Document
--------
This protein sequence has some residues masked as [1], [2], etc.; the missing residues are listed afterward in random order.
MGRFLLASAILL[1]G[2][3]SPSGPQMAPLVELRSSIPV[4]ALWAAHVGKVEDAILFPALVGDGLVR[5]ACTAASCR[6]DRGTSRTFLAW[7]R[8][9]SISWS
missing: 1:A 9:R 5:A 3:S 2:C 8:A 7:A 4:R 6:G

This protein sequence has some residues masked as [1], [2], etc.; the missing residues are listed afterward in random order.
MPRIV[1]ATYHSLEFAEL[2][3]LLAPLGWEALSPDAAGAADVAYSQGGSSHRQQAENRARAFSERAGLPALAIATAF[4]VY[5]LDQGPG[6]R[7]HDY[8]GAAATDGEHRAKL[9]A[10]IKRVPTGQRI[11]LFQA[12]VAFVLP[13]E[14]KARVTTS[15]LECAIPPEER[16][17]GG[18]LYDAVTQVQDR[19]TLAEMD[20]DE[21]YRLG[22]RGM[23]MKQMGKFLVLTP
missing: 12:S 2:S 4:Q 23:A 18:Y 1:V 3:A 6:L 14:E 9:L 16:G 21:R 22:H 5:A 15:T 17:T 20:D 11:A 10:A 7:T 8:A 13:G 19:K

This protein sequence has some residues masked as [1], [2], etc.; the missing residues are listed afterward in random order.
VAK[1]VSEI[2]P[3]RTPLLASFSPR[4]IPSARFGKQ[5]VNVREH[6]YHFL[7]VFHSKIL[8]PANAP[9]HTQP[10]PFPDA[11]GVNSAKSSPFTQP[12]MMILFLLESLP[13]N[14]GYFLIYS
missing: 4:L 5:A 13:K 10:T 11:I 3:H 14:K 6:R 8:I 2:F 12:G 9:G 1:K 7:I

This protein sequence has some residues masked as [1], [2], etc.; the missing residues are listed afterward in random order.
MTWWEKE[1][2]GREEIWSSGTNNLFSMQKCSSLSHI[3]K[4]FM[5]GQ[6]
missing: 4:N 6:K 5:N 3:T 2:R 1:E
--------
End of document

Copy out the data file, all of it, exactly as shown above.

This protein sequence has some residues masked as [1], [2], etc.; the missing residues are listed afterward in random order.
MGRFLLASAILL[1]G[2][3]SPSGPQMAPLVELRSSIPV[4]ALWAAHVGKVEDAILFPALVGDGLVR[5]ACTAASCR[6]DRGTSRTFLAW[7]R[8][9]SISWS
missing: 1:A 9:R 5:A 3:S 2:C 8:A 7:A 4:R 6:G

This protein sequence has some residues masked as [1], [2], etc.; the missing residues are listed afterward in random order.
MPRIV[1]ATYHSLEFAEL[2][3]LLAPLGWEALSPDAAGAADVAYSQGGSSHRQQAENRARAFSERAGLPALAIATAF[4]VY[5]LDQGPG[6]R[7]HDY[8]GAAATDGEHRAKL[9]A[10]IKRVPTGQRI[11]LFQA[12]VAFVLP[13]E[14]KARVTTS[15]LECAIPPEER[16][17]GG[18]LYDAVTQVQDR[19]TLAEMD[20]DE[21]YRLG[22]RGM[23]MKQMGKFLVLTP
missing: 12:S 2:S 4:Q 23:A 18:Y 1:V 3:A 6:L 14:E 9:L 16:G 21:R 22:H 5:A 15:T 17:T 20:D 11:A 10:A 7:T 8:A 13:G 19:K

This protein sequence has some residues masked as [1], [2], etc.; the missing residues are listed afterward in random order.
VAK[1]VSEI[2]P[3]RTPLLASFSPR[4]IPSARFGKQ[5]VNVREH[6]YHFL[7]VFHSKIL[8]PANAP[9]HTQP[10]PFPDA[11]GVNSAKSSPFTQP[12]MMILFLLESLP[13]N[14]GYFLIYS
missing: 4:L 5:A 13:K 10:T 11:I 3:H 14:K 6:R 8:I 2:F 12:G 9:G 1:K 7:I

This protein sequence has some residues masked as [1], [2], etc.; the missing residues are listed afterward in random order.
MTWWEKE[1][2]GREEIWSSGTNNLFSMQKCSSLSHI[3]K[4]FM[5]GQ[6]
missing: 4:N 6:K 5:N 3:T 2:R 1:E